Programmatically add a query table

Sub Add_Dummy_Query_Table()
Dim cnn_str As String

cnn_str = “ODBC;DSN=Excel Files;DBQ=” & ThisWorkbook.FullName & “;DriverId=790;MaxBufferSize=2048;PageTimeout=5;”

With ActiveSheet.QueryTables.Add(Connection:=cnn_str, Destination:=Range(“A1″), Sql:=”SELECT ‘ABC’ AS [dummy]”)
.Name = “dummy”
.FieldNames = True
.RowNumbers = False
.FillAdjacentFormulas = False
.PreserveFormatting = True
.RefreshOnFileOpen = False
.BackgroundQuery = True
.RefreshStyle = xlInsertDeleteCells
.SavePassword = True
.SaveData = True
.AdjustColumnWidth = True
.RefreshPeriod = 0
.PreserveColumnInfo = True
.Refresh BackgroundQuery:=False
End With
End Sub

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Fix text-formatted numbers

Beside the suggestion from the following Microsoft page, re-assigning the value with Macro will also resolve.

Selection.Value = Selection.Value

http://office.microsoft.com/en-us/excel-help/fix-text-formatted-numbers-by-applying-a-number-format-HA102749043.aspx

Importing data from Excel is not easy. If the formatting of a column changed (the first 100 cells is number and the second 100 cells is text), the SSIS may convert the second 100 cells to NULL values. Cleaning the formats must be done before the import.

Refresh Excel query tables

VBScript

Sub RefreshSpreadsheet(filename)
'
'  This procedure will refresh all the query
'  tables from the active Excel sheet.
'
    Dim oExcel
    Dim oQueryTable
    
    Set oExcel = CreateObject("excel.application")
    
    oExcel.Workbooks.Open(filename)
    
    For Each oQueryTable In oExcel.ActiveSheet.QueryTables
        oQueryTable.Refresh False
    Next    
    
    oExcel.ActiveWorkbook.Save
    oExcel.Workbooks.Close
    oExcel.Quit
    Set oExcel = Nothing
End Sub

Execute Excel macro

VB Script

Sub RunMacro(filename, macroname)
'
'  This procedure will execute a Excel macro.
'
    Dim oExcel
    
    Set oExcel = CreateObject("excel.application")
    
    oExcel.Workbooks.Open(filename)
    
    oExcel.Run macroname
    
    oExcel.ActiveWorkbook.Save
    oExcel.Workbooks.Close
    oExcel.Quit
    Set oExcel = Nothing
End Sub

Sticky Spaces

The Sticky Space is the non-breakable space CHAR(160).

In word processing, like MS Word, by applying the sticky spaces between words can avoid wrapping a phrase or a name into two lines. The sticky space looks like a regular space. The MS Word will handle the phrase connected by them as a single word. To put in the sticky space, just press the Ctrl+Shift+Space.

But, it may be a problem during ETL.

HTML uses non-breaking spaces CHAR(160) for multiple spaces. Copying string contained CHAR(160) from web page, or from HTML email, to Excel spreadsheet may cause problem. For example, the VBA Trim function will not remove the non-breaking spaces.

Beware of the 194, 160 pattern.
https://stackoverflow.com/questions/1431034/can-anyone-tell-me-what-this-ascii-character-is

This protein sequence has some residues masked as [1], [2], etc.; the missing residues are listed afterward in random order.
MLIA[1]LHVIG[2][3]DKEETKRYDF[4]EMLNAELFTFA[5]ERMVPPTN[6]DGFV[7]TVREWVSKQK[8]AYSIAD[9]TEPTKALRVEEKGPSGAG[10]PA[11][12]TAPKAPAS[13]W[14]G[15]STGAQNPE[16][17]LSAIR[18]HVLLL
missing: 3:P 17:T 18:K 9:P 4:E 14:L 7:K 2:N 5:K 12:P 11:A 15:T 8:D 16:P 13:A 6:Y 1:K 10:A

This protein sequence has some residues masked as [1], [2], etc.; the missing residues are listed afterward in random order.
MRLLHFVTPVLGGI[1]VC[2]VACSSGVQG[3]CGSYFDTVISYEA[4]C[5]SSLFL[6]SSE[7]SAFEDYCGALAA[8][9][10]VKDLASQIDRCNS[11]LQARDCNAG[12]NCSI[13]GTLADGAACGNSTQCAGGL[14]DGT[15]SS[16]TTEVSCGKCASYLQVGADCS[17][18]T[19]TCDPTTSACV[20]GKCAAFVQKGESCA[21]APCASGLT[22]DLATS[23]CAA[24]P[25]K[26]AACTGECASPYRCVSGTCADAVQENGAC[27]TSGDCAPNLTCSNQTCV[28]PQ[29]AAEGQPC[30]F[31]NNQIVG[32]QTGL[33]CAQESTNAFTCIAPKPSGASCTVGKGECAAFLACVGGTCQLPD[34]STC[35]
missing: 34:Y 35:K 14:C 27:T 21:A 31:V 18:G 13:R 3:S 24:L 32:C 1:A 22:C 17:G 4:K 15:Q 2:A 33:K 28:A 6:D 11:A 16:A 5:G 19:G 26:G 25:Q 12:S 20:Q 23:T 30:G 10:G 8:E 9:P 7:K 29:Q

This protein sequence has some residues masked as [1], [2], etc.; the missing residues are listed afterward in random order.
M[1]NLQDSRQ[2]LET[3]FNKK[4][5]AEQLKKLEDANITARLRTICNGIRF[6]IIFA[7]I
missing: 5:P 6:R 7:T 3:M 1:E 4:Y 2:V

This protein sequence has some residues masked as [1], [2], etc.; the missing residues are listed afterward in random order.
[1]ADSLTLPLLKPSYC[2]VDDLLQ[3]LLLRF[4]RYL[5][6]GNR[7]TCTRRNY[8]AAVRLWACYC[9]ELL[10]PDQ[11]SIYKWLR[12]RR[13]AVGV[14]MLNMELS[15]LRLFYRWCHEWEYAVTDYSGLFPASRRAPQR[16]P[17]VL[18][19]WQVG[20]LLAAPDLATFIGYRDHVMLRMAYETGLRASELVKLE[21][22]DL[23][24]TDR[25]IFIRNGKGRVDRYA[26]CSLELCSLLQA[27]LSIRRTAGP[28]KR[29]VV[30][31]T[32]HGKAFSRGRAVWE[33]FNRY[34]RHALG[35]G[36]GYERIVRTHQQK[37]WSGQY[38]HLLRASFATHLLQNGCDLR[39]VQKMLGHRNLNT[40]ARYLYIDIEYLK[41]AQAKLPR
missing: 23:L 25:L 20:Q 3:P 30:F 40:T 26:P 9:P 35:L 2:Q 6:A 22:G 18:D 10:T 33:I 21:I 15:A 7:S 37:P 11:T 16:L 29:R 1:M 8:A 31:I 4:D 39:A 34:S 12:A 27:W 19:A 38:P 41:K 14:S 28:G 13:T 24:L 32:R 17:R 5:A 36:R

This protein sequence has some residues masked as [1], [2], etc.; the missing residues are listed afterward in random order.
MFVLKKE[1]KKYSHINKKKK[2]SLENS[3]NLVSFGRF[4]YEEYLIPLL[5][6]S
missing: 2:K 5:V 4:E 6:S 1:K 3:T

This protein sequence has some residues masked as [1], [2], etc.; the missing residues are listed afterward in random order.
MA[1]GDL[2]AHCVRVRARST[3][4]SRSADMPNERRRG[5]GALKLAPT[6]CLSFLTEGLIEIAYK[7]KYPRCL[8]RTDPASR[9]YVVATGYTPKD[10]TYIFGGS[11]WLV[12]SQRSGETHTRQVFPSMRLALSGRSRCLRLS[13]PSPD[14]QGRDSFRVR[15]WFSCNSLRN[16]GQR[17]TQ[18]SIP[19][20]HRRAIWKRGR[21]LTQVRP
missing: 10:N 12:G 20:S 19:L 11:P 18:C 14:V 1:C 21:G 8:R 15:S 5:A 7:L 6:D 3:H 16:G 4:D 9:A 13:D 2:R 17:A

Excel VBA: Value, Value2, and NumberFormat

The default property of an Excel Cell is the Value property.  It returns the formatted value of the Excel Cell.  The underlying value is stored in the Value2property.  The format is stored in NumberFormat property.  If the underlying value and the format do not get along, the Value property will return an overflow error.

 

For example, the Excel Cell A1 is formatted as date m/d/yyyy, and the users enter a string “20070101”.  Since the date values are stored as Double in Excel, the system will display the string “##########” at Cell A1 to mean invalid date.  If the VBA code accesses the Value property, the code will return the overflow error.  But, the value “20070101” can still be retrieved from the Value2 property.

 

The Excel formatting algorithm will try to distinguish the date value from other values.  If the users enter “6 months”, the system will understand it is a string. Both Value property and Value2 property will return the string “6 months”.

Excel VBA: Default Property Of A Class

Bullen’s book has better example.

Professional Excel Development: The Definitive Guide to Developing Applications Using Microsoft® Excel and VBA®

By: Stephen Bullen; Rob Bovey; John Green

Publisher: Addison-Wesley Professional

-------------------------------------------------------------------------------------------------------------

Add the following line of code on a blank line immediately following the Property Get statement.

Attribute Value.VB_UserMemId = 0

Now, your Property Get  procedure will look something like the following.  The line in bold is what you added.

Property Get Value() As Long
Attribute Value.VB_UserMemId = 0
    Value = pValue
End Property

-----------------------------------------------------------

VERSION 1.0 CLASS
BEGIN
  MultiUse = -1  'True
END
Attribute VB_Name = "MyCollection"
Attribute VB_GlobalNameSpace = False
Attribute VB_Creatable = False
Attribute VB_PredeclaredId = False
Attribute VB_Exposed = False
Option Explicit

Private m_collection As Collection

Property Get Item(ByVal id As Variant) As Variant
Attribute Item.VB_UserMemId = 0
    Set Item = m_collection(id)
End Property

Public Function NewEnum() As IUnknown
Attribute NewEnum.VB_UserMemId = -4
    Set NewEnum = m_collection.[_NewEnum]
End Function

Public Sub Add(Item As Variant, Optional key As Variant, Optional Before As Variant, Optional After As Variant)
    Call m_collection.Add(Item, key, Before, After)
End Sub

Public Property Get Count() As Long
    Count = m_collection.Count
End Property

Public Sub Remove(Index As Variant)
    Call m_collection.Remove(Index)
End Sub

Private Sub Class_Initialize()
    Set m_collection = New Collection
End Sub

Private Sub Class_Terminate()
    Set m_collection = Nothing
End Sub